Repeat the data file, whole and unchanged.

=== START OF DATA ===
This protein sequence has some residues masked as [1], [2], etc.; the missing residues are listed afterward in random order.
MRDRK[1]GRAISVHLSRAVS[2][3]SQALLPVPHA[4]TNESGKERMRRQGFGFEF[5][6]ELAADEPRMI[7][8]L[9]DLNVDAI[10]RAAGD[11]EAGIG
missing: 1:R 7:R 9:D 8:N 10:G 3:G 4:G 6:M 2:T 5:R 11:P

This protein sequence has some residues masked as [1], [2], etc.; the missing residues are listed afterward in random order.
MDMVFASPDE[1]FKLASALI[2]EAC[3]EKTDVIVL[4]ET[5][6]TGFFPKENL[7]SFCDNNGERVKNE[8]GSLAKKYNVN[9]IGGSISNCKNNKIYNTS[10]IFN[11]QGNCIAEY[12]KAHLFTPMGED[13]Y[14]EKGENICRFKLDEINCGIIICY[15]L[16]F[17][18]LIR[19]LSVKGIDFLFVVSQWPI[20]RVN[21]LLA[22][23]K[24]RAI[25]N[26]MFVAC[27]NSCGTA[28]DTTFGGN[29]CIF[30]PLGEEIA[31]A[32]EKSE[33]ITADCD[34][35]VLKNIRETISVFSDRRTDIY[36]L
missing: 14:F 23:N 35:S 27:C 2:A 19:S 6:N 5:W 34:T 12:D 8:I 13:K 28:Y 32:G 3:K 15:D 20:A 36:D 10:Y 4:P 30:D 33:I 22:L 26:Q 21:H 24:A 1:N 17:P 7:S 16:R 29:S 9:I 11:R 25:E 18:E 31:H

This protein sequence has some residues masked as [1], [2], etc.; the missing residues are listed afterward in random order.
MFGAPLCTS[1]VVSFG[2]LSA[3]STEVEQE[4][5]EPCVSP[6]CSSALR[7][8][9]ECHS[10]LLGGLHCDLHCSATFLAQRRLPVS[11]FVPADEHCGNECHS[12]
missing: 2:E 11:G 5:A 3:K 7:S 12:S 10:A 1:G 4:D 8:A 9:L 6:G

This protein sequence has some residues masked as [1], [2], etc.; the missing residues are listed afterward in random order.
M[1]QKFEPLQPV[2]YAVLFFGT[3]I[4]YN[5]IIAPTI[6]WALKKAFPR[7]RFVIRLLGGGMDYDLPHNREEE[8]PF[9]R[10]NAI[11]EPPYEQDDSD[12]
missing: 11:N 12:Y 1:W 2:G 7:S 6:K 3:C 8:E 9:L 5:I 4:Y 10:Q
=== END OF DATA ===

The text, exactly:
This protein sequence has some residues masked as [1], [2], etc.; the missing residues are listed afterward in random order.
MRDRK[1]GRAISVHLSRAVS[2][3]SQALLPVPHA[4]TNESGKERMRRQGFGFEF[5][6]ELAADEPRMI[7][8]L[9]DLNVDAI[10]RAAGD[11]EAGIG
missing: 1:R 7:R 9:D 8:N 10:G 3:G 4:G 6:M 2:T 5:R 11:P

This protein sequence has some residues masked as [1], [2], etc.; the missing residues are listed afterward in random order.
MDMVFASPDE[1]FKLASALI[2]EAC[3]EKTDVIVL[4]ET[5][6]TGFFPKENL[7]SFCDNNGERVKNE[8]GSLAKKYNVN[9]IGGSISNCKNNKIYNTS[10]IFN[11]QGNCIAEY[12]KAHLFTPMGED[13]Y[14]EKGENICRFKLDEINCGIIICY[15]L[16]F[17][18]LIR[19]LSVKGIDFLFVVSQWPI[20]RVN[21]LLA[22][23]K[24]RAI[25]N[26]MFVAC[27]NSCGTA[28]DTTFGGN[29]CIF[30]PLGEEIA[31]A[32]EKSE[33]ITADCD[34][35]VLKNIRETISVFSDRRTDIY[36]L
missing: 14:F 23:N 35:S 27:C 2:A 19:S 6:N 5:W 34:T 12:D 8:I 13:K 28:Y 32:G 3:K 15:D 20:A 36:D 10:Y 4:P 30:D 33:I 22:L 26:Q 21:H 24:A 1:N 17:P 7:S 16:R 29:S 9:I 11:R 25:E 18:E 31:H

This protein sequence has some residues masked as [1], [2], etc.; the missing residues are listed afterward in random order.
MFGAPLCTS[1]VVSFG[2]LSA[3]STEVEQE[4][5]EPCVSP[6]CSSALR[7][8][9]ECHS[10]LLGGLHCDLHCSATFLAQRRLPVS[11]FVPADEHCGNECHS[12]
missing: 2:E 11:G 5:A 3:K 7:S 12:S 10:A 1:G 4:D 8:A 9:L 6:G

This protein sequence has some residues masked as [1], [2], etc.; the missing residues are listed afterward in random order.
M[1]QKFEPLQPV[2]YAVLFFGT[3]I[4]YN[5]IIAPTI[6]WALKKAFPR[7]RFVIRLLGGGMDYDLPHNREEE[8]PF[9]R[10]NAI[11]EPPYEQDDSD[12]
missing: 11:N 12:Y 1:W 2:G 7:S 6:K 3:C 8:E 9:L 5:I 4:Y 10:Q